I will respond briefly to this rich set of comments.
Several of you raised the issue about whether potential drivers would have the information if a more complicated congestion pricing system were implemented. But clearly, information is abundant that congestion is greater during peak hours, on Fridays, during snowstorms, etc. so higher prices at these times would be an enormous improvement. Note that in many cities, parking on certain streets is restricted during snowstorms, and that usually works since parkers anticipate when the no-parking rules go into effect. The old adage "the best is the enemy of the good" is applicable. I am not advocating a perfect system, but one that would greatly improve congestion and reduce the time wasted in traffic.
London pricing is based on its central city as a hub, but the principle of charging for traffic during peak times is applicable to suburbs, Los Angeles, and other areas without hubs. Electronic pricing makes that relatively easy.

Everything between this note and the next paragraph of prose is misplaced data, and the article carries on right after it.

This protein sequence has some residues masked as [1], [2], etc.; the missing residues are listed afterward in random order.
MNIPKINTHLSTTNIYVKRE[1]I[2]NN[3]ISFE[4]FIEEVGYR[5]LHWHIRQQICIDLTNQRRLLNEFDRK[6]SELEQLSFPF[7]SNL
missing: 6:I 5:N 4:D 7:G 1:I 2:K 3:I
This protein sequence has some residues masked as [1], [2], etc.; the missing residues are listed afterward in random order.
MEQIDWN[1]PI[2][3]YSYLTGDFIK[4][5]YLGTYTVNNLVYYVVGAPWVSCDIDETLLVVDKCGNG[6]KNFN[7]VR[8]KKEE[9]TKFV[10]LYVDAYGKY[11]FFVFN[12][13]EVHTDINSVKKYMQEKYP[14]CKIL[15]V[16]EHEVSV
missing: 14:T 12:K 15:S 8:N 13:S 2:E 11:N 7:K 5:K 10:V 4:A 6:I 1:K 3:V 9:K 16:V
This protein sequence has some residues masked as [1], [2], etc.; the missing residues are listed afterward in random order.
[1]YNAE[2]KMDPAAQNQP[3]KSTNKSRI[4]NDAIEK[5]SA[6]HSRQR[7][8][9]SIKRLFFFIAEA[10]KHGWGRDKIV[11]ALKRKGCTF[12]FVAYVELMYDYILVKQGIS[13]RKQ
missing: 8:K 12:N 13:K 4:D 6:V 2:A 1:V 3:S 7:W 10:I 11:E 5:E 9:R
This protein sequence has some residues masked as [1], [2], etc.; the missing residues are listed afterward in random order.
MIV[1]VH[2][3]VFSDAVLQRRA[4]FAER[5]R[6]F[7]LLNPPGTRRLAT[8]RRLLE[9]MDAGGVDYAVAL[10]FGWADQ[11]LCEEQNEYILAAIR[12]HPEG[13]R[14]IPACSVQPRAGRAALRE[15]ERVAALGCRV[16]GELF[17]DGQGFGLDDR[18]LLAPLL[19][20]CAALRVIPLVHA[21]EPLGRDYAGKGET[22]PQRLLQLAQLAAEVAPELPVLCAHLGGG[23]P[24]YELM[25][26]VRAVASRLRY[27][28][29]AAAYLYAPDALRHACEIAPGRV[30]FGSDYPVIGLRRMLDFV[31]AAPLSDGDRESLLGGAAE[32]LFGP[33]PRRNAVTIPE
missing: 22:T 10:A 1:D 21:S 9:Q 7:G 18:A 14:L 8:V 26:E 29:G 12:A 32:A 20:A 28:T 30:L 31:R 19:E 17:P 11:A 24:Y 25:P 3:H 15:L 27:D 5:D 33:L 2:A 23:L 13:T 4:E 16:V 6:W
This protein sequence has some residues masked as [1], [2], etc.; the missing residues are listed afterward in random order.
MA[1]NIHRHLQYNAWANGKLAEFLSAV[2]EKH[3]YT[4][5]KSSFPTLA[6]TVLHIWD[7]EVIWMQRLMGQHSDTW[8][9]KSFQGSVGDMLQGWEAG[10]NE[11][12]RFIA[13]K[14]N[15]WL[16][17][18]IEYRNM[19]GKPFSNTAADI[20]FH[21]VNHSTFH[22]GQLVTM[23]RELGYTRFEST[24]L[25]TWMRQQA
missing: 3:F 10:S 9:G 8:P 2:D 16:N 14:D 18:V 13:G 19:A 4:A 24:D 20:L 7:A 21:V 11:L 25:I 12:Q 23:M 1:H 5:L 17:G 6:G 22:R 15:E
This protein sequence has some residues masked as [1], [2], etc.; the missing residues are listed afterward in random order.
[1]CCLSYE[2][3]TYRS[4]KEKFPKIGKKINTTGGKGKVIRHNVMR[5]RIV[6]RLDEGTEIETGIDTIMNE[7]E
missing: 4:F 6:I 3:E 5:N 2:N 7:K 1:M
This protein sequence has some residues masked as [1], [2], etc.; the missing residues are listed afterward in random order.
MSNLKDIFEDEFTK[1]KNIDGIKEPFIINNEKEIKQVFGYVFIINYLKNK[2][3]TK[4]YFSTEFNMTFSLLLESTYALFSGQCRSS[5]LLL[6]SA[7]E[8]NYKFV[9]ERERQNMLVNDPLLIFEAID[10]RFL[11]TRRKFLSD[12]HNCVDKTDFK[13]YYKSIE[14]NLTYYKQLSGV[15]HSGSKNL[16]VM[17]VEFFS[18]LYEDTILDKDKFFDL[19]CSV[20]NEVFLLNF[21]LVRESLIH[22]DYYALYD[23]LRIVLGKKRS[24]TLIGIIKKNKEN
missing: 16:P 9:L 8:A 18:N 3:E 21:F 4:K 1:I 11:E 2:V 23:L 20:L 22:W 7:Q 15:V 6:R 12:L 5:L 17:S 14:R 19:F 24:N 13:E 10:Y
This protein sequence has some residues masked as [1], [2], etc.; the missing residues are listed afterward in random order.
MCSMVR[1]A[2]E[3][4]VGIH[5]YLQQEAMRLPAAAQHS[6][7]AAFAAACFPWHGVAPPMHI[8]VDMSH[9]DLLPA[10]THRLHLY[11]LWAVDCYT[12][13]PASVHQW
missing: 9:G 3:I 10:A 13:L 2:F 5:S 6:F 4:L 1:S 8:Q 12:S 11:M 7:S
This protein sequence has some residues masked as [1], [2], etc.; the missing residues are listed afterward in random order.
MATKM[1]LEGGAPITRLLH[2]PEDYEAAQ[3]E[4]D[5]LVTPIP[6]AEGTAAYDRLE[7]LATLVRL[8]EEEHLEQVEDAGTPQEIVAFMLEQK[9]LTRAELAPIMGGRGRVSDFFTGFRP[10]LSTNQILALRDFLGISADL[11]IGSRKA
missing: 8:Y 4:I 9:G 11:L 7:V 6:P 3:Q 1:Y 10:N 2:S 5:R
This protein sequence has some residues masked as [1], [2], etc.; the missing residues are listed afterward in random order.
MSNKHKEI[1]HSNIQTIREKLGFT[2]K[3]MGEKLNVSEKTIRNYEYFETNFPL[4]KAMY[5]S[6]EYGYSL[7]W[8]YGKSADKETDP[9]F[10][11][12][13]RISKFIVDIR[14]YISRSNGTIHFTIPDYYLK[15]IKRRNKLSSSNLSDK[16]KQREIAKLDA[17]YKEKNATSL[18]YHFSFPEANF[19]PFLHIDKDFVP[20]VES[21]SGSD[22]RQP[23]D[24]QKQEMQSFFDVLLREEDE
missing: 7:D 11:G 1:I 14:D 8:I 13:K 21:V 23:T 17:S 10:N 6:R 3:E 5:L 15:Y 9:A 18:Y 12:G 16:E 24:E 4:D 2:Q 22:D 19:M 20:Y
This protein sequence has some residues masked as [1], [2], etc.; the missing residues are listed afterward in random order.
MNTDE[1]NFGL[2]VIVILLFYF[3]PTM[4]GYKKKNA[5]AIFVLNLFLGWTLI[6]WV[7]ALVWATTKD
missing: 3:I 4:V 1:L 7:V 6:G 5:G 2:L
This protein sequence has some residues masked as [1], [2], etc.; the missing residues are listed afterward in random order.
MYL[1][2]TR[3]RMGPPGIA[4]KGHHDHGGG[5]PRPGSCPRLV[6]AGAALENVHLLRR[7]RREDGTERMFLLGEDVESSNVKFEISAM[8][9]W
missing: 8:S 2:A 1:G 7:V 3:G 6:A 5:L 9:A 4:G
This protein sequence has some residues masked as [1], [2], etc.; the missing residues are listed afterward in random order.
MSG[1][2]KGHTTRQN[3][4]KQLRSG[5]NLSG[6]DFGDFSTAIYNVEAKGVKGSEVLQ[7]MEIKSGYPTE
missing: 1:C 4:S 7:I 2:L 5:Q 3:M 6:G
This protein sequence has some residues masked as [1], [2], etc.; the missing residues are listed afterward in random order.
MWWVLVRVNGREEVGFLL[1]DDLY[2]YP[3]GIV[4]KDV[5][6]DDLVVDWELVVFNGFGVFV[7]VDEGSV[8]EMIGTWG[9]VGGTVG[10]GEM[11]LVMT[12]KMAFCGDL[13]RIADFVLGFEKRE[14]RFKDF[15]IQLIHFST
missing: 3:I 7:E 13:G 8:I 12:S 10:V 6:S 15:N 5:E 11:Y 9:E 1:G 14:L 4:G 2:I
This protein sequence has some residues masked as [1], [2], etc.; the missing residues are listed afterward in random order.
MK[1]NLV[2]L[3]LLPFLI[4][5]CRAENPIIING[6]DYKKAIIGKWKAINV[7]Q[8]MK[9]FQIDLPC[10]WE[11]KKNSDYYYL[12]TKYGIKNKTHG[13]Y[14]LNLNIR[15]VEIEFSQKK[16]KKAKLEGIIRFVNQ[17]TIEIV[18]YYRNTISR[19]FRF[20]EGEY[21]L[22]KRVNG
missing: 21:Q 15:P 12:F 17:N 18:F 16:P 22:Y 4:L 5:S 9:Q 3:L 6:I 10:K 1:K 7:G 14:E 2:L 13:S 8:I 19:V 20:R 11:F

Parking fees are not a good substitute for congestion pricing because no parking lot owner incorporates all the costs imposed on others of driving into or in highly congested areas. Delays caused by people looking for on-street parking raises additional issues. These delays are created by parking fees.
It is not obvious that congestion fees are regressive since poorer persons are more likely to take buses or subways to work than to drive. Moreover, labor force participation rates are generally lower at the bottom end of the income distribution. So the regressive issue is more complex. Moreover, avoiding congestion pricing because of income distribution effects is a bad way to deal with inequality issues.
It would not be effective to charge employers since that requires keeping track of which company each driver works for, and whether their employees drive to work. It also ignores driving during congested times by shoppers. Otherwise, as someone commented, it generally does not matter whether employees or employers "pay" congestion taxes since the incidence of a tax would be the same.
I do not know if downtown property would increase or decrease in value. For example, the number of shoppers going downtown could increase if the reduction in travel times by car makes shopping in downtown areas more attractive.